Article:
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Martin Luther King, Jr, 1929 - 1968

portrait of Martin Luther King, Jr
U.S. News & World Report photo by Marion S. Trikosko, 26 March 1964
Martin Luther King, Jr signature

Born: 15 January 1929, Atlanta, Georgia
Died: 4 April 1968, Memphis, Tennessee

Michael King, Jr was born to Michael and Alberta King, but when the family visited Europe in 1934 the father was moved by the legacy of Martin Luther that both father and son changed their names. King attended Booker T. Washington School, skipping ninth grade and entered Morehouse College at age fifteen instead of returning for his senior year. He earned a B.A. in sociology at Morehouse, a Bachelor of Divinity from Crozer Theological Seminary at Chester, Pennsylvania in 1951, and a Doctor of Philosophy from Boston University in 1955. He married Coretta Scott in 1953, and became pastor of the Dexter Avenue Baptist Church at Montgomery, Alabama in 1954. The next year, there were two cases of black women refusing to give up their seats on the bus for whites. The committee investigating the first incident decided to wait for a better case, but when Rosa Parks sat her ground in December King organized the Montgomery Bus Boycott. The boycott lasted just over a year, King's house was bombed, but a federal court ordered the end of racial segregation on the buses. In 1957 King was among the founders of the Southern Christian Leadership Conference, which he led until his death. He played a critical part in the Birmingham, Alabama campaign starting in 1960, and was one of the leaders of the March on Washington in August of 1963; a quarter of a million attended the event, the largest gathering at Washington City to that point, and King delivered his "I Have a Dream" speech. King was awarded the 1964 Nobel Peace Prize, the youngest recipient ever, he received over fifty honorary degrees, and numerous other honors. Although primarily focused on racial equality, King advocated for an increase in the minimum wage and an end to the Viet Nam war. Late in March of 1968 King went to Memphis, Tennessee to support black public works employees who were striking for equal treatment, delivering his "I've Been to the Mountaintop" speech. The next day, 4 April 1968, he was shot while standing on the balcony of his hotel room. Riots broke out in over a hundred cities in protest, James Earl Ray was arrested at London Heathrow Airport two months later. Both the Lutheran and Episcopal churches list him in their calendars as a martyr, 730 cities have named streets after him, he was awarded the Presidential Medal of Freedom in 1977 by Jimmy Carter, in 1986 Congress established Martin Luther King, Jr Day as a national holiday, and a memorial has been started on the National Mall.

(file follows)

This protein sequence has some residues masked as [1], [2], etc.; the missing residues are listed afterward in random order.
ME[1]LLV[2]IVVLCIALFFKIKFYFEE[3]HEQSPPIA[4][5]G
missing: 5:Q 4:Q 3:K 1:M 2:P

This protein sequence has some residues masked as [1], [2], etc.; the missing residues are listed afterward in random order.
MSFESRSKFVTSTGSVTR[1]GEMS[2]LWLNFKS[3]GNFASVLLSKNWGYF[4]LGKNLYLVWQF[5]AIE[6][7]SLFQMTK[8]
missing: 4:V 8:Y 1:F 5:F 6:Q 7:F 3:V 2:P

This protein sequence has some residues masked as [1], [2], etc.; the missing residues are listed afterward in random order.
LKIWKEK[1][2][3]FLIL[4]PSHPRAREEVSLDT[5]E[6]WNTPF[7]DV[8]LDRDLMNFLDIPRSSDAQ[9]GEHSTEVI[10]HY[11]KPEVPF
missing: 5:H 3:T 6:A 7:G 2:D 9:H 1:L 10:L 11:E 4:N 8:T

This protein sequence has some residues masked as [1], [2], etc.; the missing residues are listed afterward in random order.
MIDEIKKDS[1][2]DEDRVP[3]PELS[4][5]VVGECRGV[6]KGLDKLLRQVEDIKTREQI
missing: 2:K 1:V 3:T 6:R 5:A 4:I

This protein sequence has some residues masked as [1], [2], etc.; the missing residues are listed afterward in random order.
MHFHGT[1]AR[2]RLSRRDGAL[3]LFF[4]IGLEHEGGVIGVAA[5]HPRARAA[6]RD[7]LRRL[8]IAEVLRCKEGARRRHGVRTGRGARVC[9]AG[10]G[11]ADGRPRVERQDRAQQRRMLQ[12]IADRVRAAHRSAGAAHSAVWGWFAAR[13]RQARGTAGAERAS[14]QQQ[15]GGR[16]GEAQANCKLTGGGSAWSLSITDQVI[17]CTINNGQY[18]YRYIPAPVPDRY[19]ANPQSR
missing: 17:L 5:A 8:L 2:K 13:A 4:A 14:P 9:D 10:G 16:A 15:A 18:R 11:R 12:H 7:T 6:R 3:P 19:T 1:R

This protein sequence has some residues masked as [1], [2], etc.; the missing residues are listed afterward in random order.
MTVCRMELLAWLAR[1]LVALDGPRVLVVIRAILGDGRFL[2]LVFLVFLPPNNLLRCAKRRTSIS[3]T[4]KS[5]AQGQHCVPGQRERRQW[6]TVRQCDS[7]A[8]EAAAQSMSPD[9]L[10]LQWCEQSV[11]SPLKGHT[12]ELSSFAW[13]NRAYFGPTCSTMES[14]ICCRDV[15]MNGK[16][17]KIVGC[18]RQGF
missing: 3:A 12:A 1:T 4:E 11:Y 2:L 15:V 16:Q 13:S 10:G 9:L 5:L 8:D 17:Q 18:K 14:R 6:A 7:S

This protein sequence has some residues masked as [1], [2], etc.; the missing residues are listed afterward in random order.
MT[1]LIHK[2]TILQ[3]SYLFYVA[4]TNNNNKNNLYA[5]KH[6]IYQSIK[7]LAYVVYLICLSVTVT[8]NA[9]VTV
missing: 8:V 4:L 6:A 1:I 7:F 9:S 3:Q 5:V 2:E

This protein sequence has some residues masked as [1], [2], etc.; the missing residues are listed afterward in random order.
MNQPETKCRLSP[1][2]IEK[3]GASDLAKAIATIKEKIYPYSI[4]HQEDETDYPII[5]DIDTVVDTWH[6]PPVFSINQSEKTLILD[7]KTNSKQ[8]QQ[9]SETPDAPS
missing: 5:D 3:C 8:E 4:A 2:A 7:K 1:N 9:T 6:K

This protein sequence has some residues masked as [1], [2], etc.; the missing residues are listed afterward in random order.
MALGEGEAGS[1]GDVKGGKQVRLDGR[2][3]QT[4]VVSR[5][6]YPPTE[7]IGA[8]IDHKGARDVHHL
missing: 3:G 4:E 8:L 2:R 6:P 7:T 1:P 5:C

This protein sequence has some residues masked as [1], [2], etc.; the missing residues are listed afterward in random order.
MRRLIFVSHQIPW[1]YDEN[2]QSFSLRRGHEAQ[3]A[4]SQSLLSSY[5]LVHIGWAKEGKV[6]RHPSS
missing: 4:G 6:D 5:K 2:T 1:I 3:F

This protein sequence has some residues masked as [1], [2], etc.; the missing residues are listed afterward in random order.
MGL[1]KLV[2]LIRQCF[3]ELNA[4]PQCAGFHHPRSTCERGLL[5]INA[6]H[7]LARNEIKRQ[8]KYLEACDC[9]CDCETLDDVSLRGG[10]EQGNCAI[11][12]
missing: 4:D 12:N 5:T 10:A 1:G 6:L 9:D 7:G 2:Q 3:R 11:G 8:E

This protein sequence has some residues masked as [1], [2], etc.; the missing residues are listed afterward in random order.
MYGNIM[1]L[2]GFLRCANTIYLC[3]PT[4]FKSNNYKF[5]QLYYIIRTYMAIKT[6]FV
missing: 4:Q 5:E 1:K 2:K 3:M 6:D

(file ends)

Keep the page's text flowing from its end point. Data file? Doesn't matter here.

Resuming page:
Biography from Wikipedia and Biography.com

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